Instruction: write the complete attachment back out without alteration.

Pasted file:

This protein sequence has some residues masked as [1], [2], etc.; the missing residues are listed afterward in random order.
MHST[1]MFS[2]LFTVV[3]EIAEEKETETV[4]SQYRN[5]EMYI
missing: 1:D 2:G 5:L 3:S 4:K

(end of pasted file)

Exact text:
This protein sequence has some residues masked as [1], [2], etc.; the missing residues are listed afterward in random order.
MHST[1]MFS[2]LFTVV[3]EIAEEKETETV[4]SQYRN[5]EMYI
missing: 1:D 2:G 5:L 3:S 4:K